• The NFIB’s small business optimism index fell by 1.8 points to 98.8 in July, but remained well above the lows seen earlier in the pandemic (March through May). The reading came in below the consensus forecast, which called for a flat print (100.5).
  • Beneath the headline, the picture was mixed. Five of the ten subcomponents fell on the month, four improved and one remained unchanged. Leading the declines were expectations about an improvement in the economy (-14 points to 25%) and higher real sales (-8 points to 5%). Plans to increase inventories (-3 points to 4%) and the belief that now is a good time to expand (-2 points to 11%) also pulled back on the month.
  • The labor market indicators meanwhile, were mostly positive. The share of firms planning to increase employment continued to improve for the third consecutive month, rising by two points to 18%. The supply of labor was also back on the radar, with the share of firms reporting ‘quality of labor’ concerns as their single most important problem ticking up two points to 19%. The share of firms with few or no qualified applicants to their job openings also rose one point to 44%. But, actual job openings retreated slightly on the month, falling two points to 30%.
  • The worker compensation metrics improved only modestly on the month. After sitting at a cyclical trough of 14% during May and June, the share of firms raising compensation ticked up one point to 15%. Meanwhile, the share of firms ‘planning’ to raise worker compensation continued to improve for the third month in a row, rising by one point to 14%.
  • Among the remaining indicators, plans to make capital outlays (+4 points to 26%) and earning trends (+3 points to a net -32%) also improved on the month. Conversely, uncertainty among small business owners ticked up in July, with the NFIB Uncertainty Index increasing seven points to 88.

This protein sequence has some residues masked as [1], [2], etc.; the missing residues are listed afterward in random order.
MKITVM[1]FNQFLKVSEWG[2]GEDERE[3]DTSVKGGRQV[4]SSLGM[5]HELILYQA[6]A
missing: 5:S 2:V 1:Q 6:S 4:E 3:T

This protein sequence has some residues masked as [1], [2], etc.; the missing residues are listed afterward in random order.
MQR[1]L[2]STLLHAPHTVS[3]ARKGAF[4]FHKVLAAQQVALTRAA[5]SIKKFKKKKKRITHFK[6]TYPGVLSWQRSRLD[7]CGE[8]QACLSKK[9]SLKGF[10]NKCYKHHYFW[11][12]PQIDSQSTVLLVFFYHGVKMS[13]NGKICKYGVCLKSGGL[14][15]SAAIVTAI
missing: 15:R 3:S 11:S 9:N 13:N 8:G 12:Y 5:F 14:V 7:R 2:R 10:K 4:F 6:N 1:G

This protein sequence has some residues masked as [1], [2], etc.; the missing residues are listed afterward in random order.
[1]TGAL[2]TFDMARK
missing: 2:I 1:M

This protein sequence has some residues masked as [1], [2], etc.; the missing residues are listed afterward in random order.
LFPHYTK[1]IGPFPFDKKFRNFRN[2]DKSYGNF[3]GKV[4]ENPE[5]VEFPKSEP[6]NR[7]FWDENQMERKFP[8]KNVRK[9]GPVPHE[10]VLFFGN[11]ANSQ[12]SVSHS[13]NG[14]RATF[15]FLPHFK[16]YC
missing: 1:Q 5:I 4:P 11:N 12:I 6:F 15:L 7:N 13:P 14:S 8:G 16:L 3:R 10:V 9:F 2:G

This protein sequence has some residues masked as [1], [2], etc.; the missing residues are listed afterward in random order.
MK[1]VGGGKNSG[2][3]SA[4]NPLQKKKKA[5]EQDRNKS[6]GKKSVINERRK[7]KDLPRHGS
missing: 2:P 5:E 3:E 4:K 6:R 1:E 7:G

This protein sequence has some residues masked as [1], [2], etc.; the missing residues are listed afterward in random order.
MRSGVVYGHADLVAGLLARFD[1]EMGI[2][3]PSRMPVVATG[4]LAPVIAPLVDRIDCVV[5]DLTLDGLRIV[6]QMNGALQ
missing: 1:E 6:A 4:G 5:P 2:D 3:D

Key Implications

  • After improving in the two months prior, small business confidence took a small step back in July. The pullback, led by tempered expectations regarding future economic conditions, is consistent with a host of other indicators that point to slowing economic momentum as the surge in new COVID-19 cases in the June-July period caused many states to hit the pause button to their reopening plans. The rise in infections likely also contributed to the increase in uncertainty, which reached its highest level since March.
  • The NFIB July report included a few bright spots, chief among them being the positive tone of the employment subcomponents. The small improvements on plans to increase employment and wages are encouraging, given that they come at a time of increased uncertainty.
  • The downtrend in new COVID cases in recent days is also encouraging. But, with the spread of the virus still elevated, near-term risks appear tilted to the downside. The recent stimulus via executive action, while a net positive for economic activity, bypassed new direct aid to small businesses. With small businesses still on shaky footing, it appears likely that more support will be needed as the battle against COVID-19 and a return to normalcy rages on.

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